Jesus: He Who Must Not Be Named? Print
Written by Sherry   
Sunday, 26 July 2009 08:08
Making Disciples, our 4 day seminar on evangelization, begins today here in Colorado Springs so blogging will be scarce until Friday. We have participants coming from the Detroit area, Atlanta area (a parish associate and all her leaders) , Corpus Christi, Canton, Ohio (a pastor and his leaders, 15 in total!) Tennessee, Colorado Springs, and Singapore. I spent most of yesterday cleaning and cooking (i'll be having guests) while praying, praising, and pondering.

One of the things I was pondering was our Catholic tendency not to "name the name". We use all kinds of euphemisms for Jesus ("Our Lord" is a classic. Reverent certainly, but also subtly distancing and for non-Christians, a but confusing. Just who do we mean?) but we seldom name his name unless the liturgy or the office requires that we do so. We talk incessantly about the Church. But not about the Lord, Savior, Redeemer, and Head of the Church. Not Jesus. Not by name. Not spontaneously without the liturgy to give us "cover". To do so, seems so naked, so unsophisticated, so pietistic, so what - Protestant??

I am not the only one who has noticed this aspect of American Catholic culture. A Catholic scholar friend of mine has mischievously coined a memorable phrase to describe it: Jesus is "He who must not be named".

It is light of this, that I was delighted to read the homily of the new Archbishop of Omaha over at Whispers. We have done quite of bit of work with the folks in Omaha lately and will be doing more in future. I would guess that Archbishop Lucas' words delighted them.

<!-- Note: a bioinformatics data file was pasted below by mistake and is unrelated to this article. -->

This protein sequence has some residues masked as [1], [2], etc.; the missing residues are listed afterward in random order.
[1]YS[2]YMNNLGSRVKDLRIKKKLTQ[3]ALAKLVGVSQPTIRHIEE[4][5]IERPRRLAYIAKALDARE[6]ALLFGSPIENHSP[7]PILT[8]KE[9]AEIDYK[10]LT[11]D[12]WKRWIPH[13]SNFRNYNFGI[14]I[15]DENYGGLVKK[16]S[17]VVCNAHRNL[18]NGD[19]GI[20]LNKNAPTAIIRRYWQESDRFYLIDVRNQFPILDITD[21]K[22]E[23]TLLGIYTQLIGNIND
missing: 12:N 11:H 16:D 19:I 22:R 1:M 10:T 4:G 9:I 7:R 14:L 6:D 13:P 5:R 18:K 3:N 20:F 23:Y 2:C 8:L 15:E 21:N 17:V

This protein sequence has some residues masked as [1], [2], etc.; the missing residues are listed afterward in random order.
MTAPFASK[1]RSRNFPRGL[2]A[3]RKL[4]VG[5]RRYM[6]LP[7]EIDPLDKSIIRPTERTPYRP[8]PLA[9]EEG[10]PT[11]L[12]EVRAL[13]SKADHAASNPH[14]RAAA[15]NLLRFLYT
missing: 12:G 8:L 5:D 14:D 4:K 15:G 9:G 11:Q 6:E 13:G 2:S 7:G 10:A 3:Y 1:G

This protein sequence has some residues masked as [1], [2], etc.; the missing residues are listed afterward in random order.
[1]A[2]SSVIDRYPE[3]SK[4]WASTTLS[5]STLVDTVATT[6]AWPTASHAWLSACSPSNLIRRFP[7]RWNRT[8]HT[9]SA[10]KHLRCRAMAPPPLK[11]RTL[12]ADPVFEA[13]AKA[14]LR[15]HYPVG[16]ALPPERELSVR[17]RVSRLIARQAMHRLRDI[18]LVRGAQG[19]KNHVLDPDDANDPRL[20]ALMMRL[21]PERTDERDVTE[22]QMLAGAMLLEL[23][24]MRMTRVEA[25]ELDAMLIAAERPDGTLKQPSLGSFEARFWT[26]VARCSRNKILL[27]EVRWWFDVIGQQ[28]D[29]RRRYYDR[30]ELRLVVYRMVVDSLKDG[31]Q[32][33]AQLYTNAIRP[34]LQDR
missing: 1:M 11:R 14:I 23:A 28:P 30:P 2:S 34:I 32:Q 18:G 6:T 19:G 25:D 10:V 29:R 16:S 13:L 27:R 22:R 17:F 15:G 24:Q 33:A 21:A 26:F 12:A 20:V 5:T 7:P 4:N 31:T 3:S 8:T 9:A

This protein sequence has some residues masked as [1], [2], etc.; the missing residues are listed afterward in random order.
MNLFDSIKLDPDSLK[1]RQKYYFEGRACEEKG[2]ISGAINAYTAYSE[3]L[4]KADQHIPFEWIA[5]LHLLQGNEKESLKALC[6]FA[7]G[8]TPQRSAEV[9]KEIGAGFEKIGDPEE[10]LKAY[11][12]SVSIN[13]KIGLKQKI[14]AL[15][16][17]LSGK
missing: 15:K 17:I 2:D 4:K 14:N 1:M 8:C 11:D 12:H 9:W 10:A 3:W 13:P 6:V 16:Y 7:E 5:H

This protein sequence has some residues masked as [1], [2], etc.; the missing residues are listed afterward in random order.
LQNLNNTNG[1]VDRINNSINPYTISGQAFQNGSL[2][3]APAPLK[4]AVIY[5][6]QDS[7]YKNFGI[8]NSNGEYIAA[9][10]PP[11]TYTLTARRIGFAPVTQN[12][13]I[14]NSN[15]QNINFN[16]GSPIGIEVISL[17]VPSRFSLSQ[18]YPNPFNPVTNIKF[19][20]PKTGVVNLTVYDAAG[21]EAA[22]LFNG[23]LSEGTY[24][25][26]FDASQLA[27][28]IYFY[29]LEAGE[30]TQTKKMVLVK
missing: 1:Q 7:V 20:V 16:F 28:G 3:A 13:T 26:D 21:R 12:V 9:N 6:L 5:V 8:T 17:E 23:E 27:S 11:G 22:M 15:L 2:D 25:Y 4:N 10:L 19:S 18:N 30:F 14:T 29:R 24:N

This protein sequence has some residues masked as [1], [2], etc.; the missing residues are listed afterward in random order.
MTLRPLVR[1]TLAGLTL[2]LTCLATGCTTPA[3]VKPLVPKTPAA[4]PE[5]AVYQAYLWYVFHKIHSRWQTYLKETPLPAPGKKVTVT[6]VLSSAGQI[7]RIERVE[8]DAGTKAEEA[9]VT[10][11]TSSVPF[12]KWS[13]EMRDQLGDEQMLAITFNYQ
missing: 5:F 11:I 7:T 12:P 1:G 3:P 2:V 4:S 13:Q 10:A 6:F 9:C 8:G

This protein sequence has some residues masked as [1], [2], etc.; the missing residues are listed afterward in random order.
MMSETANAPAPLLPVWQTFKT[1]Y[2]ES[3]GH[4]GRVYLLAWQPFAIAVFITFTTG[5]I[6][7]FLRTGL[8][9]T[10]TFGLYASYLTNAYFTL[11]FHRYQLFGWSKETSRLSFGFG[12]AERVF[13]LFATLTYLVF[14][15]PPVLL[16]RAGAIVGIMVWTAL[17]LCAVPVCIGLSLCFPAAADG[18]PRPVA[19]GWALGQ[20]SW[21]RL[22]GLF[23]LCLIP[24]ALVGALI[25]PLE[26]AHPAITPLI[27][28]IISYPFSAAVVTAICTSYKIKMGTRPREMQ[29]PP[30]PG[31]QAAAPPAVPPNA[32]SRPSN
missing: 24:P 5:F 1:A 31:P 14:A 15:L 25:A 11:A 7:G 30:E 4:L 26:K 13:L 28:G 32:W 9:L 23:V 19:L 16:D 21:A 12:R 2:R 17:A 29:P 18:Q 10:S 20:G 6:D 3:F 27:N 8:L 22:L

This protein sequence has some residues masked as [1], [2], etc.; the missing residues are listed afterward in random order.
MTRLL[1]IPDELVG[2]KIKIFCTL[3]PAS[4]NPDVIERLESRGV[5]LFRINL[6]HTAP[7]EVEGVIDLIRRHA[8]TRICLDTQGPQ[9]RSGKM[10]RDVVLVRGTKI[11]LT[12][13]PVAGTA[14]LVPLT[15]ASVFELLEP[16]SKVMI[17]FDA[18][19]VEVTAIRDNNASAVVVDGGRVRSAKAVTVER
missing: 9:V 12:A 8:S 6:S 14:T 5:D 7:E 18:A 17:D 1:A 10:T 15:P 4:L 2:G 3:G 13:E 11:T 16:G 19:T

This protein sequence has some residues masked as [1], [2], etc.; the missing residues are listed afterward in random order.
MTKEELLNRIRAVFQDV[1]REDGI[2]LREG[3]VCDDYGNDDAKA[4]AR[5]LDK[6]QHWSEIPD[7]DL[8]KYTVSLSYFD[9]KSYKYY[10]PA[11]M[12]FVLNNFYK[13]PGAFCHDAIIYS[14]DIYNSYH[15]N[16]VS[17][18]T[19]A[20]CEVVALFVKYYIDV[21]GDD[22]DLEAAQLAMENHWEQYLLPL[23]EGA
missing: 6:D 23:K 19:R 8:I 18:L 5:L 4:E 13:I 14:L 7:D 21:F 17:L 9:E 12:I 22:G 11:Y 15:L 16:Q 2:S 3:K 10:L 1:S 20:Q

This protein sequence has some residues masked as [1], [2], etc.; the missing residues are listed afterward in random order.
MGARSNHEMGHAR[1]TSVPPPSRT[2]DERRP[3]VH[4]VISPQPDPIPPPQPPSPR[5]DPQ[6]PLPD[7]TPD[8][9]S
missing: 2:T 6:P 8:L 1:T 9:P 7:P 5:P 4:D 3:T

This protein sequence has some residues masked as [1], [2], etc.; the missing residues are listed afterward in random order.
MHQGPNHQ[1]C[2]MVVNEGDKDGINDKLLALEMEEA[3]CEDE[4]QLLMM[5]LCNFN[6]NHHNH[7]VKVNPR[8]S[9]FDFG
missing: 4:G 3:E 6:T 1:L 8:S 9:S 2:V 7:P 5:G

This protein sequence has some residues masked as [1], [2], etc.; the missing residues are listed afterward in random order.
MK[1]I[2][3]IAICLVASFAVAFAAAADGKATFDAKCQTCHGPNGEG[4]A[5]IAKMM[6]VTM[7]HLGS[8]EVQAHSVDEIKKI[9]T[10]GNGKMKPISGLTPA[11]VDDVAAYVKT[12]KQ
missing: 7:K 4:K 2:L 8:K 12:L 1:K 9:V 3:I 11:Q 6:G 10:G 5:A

"You and I will never be able to put ourselves on the line in our time and place – to profess our faith in Jesus – to be witnesses as well as disciples – unless we are sure that He is alive – risen from the dead. We will never be convinced of that truth unless we have a personal encounter with Him, as Peter did. The Holy Spirit makes that personal encounter with the Lord possible right where we live, in the sacraments, especially in the Eucharist. In our Catholic faith, we not only remember Jesus, we meet him. We are formed into His living Body by the Holy Spirit. If we are really witnesses to Christ, then we look for opportunities to bring others to Him. We will never convince anyone to put faith in the risen Jesus unless we can offer them a personal experience of Him. That becomes possible when we put ourselves on the line for Him – when it is clear to our neighbors that we will not turn away from Jesus, the living truth, no matter what.

None of us would be here today if we were not convinced that Jesus is calling us to be his witnesses. And we see that none of us have to do it alone. We are given to each other that we might strengthen each other in the midst of a culture that is often inhospitable to faith and witness. The devil tempts us to become discouraged, but we lift each other up with the hope given to the baptized.

Sherry's note: I simply love the first sentence below! (The emphasis is mine.)